"When I first started writing," says Sara Gruen (in Why We Write, edited by Meredith Maran), "I had a corner in the living room. I put up a freestanding screen, but that didn't keep little bodies from coming around the corner asking for milk and cookies. I could only write when no one else was home. We ran out of money for day care when my first book didn't sell, so all of a sudden I was taking care of a toddler and trying to write. My husband built me an office -- really more of a cage -- out of baby gates. My son couldn't unplug the computer anymore, but he could still throw things at me. Somehow I managed to finish my second book, and when it sold, we could afford a babysitter and once again I had the house to myself during the day.

"That didn't always translate into productivity. At one point, I was so stuck on Water for Elephants that that I worked in a walk-in closet. I covered over the window and made my husband move his clothes out and pasted pictures of old-time circuses on the wall. We had no Wi-Fi, which was perfect. The only thing I could do was open my file. I figured if I stared at it long enough, something would happen. Apparently I was right, because I finished the book, but I spent four months in that closet. Does a walk-in closet count as a room of one's own? Somehow I don't think that's what Virginia Woolf had in mind."

Charles Darwin's study

Lest we think that work/life balance issues are unique to women writers with children, here's a searingly honest except from an interview with Barry Lopez in Michigan Quarterly Review (2005). When asked if he'd made sacrifices for his work (which requires a great deal of travel), Lopez responded:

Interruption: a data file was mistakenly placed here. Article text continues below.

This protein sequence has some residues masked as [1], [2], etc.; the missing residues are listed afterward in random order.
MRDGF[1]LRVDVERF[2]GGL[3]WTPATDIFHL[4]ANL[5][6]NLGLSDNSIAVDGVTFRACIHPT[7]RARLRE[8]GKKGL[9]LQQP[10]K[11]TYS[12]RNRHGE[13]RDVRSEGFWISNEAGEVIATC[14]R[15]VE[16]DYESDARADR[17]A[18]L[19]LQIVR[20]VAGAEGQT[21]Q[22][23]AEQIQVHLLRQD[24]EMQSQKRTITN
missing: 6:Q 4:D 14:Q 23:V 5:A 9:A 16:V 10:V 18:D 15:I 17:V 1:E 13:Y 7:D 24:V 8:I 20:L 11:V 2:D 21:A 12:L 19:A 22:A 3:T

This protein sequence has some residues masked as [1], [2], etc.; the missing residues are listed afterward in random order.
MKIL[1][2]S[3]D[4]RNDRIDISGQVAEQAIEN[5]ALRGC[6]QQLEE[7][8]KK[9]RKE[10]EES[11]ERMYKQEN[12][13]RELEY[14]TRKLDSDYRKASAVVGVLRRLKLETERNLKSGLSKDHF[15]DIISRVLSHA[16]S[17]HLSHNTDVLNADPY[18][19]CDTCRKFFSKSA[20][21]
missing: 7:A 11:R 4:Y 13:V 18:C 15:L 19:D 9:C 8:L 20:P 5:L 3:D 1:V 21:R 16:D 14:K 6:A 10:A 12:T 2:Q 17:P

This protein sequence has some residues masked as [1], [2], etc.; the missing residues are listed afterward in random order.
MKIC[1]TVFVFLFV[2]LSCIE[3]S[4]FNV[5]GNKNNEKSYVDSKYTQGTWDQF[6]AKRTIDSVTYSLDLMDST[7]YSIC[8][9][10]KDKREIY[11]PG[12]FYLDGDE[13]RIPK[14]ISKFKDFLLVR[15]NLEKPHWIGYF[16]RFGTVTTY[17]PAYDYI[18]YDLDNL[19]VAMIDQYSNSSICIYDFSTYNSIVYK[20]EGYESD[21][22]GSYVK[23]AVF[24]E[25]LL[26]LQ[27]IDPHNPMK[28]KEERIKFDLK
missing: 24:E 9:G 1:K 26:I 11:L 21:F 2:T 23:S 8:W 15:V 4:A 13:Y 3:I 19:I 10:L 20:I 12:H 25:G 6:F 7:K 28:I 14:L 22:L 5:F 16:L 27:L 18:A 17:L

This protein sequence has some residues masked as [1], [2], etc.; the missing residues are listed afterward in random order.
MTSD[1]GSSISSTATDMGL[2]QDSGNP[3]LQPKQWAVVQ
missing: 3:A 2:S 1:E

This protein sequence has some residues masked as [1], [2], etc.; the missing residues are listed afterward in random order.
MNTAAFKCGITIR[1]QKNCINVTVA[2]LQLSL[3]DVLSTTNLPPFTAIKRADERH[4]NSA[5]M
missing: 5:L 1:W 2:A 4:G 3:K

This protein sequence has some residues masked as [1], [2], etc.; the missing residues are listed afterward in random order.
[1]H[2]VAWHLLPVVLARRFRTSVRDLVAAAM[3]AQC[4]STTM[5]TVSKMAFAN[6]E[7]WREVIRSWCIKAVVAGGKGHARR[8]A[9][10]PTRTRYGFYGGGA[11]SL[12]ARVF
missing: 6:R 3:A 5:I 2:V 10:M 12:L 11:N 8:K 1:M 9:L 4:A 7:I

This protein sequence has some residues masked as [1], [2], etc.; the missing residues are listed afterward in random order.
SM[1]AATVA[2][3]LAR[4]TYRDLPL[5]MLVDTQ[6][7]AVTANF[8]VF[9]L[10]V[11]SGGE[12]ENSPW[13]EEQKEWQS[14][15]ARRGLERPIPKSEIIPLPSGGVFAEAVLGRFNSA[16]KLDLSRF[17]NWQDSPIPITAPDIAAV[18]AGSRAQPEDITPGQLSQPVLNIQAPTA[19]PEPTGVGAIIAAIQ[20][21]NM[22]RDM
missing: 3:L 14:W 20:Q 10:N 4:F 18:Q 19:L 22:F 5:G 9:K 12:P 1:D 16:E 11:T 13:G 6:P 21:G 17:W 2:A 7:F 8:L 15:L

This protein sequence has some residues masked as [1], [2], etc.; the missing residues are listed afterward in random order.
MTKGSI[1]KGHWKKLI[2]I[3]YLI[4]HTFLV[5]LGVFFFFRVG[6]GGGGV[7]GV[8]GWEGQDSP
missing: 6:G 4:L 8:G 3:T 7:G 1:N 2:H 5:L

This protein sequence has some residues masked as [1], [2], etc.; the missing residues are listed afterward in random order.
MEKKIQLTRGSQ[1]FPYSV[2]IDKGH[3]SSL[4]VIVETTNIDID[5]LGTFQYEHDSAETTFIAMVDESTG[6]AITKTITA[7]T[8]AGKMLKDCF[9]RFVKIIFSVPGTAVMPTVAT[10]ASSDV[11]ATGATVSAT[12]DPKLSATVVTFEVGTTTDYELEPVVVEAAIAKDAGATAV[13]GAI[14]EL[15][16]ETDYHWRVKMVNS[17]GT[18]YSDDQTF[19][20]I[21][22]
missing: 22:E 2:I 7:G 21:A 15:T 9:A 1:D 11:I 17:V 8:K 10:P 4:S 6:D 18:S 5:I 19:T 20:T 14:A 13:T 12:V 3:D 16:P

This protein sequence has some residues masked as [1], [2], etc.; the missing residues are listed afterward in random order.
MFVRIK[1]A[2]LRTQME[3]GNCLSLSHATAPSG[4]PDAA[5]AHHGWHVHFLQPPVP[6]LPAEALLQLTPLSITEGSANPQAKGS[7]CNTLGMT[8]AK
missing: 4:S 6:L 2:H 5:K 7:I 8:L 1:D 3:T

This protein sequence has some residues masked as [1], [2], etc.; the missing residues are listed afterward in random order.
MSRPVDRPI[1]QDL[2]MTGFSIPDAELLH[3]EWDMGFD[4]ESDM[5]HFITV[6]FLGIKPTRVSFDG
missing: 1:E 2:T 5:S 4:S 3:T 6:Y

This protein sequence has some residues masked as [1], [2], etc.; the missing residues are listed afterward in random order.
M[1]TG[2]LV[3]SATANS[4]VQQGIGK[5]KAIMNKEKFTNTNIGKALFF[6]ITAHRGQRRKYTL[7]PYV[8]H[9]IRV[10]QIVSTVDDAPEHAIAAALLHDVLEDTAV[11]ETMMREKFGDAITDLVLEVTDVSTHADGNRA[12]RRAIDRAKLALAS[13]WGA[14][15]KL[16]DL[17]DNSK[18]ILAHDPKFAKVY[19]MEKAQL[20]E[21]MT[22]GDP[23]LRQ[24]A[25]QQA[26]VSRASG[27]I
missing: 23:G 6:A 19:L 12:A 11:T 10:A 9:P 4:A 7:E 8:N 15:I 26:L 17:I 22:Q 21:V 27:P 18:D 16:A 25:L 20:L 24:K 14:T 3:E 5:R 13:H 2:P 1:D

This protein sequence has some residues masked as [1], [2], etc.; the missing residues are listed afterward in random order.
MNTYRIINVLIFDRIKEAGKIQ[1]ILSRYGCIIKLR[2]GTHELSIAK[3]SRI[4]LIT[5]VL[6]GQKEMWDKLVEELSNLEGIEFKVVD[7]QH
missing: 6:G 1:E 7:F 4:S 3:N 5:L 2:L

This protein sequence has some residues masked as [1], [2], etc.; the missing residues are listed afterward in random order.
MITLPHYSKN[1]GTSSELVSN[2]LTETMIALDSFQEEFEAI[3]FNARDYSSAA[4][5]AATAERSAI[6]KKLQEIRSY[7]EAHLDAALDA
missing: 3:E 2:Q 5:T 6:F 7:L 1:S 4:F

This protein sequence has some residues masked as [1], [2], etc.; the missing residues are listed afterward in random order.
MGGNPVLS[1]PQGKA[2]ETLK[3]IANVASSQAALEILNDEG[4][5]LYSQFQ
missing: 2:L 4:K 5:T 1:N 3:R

"Choosing the life I did, I've lost some things that from time to time cause me the deepest kind of anguish. Foremost among those are my social relations with other people. No one is comfortable exploring this topic with a stranger, but the truth is, if you're devoted to your work your family is going to pay a price. How you cope with that — opting for the work or opting to maintain the long-term stability of a marriage, a family — is a singular measure of character.

"I've lived in this house for almost thirty-four years, but I know relatively few people here. I'm not involved in the fabric of day-to-day life on the McKenzie, in part because my work is not local. My life is not working in the woods. If it were, I'd be logging every day with people whose lives I shared and whom I went to church with. I don't have that. I've chosen to do work that takes me a long way away. And when I come home, what I really crave is privacy.

"I've chosen a life that has made it impossible or very difficult for me to remain fully engaged in the life of a family. As a consequence, there have been times in my life when I've been very lonely. I can't look at paying this price, though, as having made a sacrifice. Because you choose one thing, you don't get another. I miss the pleasures of daily human contact and company. I'm in close touch with a community of people spread all over the country, all over the world, but I don't see them every day. I love my work. It's the good I have to offer. I don't regret what I've done, but I have gone through times when I wondered what it would have been like if I had chosen community over being the kind of outrider that I am. If I had chosen a monastery or a community of people to stay with, if I had chosen a conventional family life where I married somebody and had children. But those were choices I did not make."

Your thoughts?

Virgina Woolf's writing shed

The photographs above come from a series of articles on writers' rooms published in The Guardian: George Bernard Shaw's writing hut in the garden of his last house, Shaw's Corner, in Hertforshire; Jane Austen's writing table at Chawton Cottage in Hampshire; Charlotte Bronte's writing table in Haworth Parsonage, Yorkshire; Rudyard Kipling's writing room at Bateman's, his grand Jacobean house in the Sussex Weald; Charles Darwin's study in Kent; and Virginia Woolf's writing shed in the garden at Monk's House in Sussex.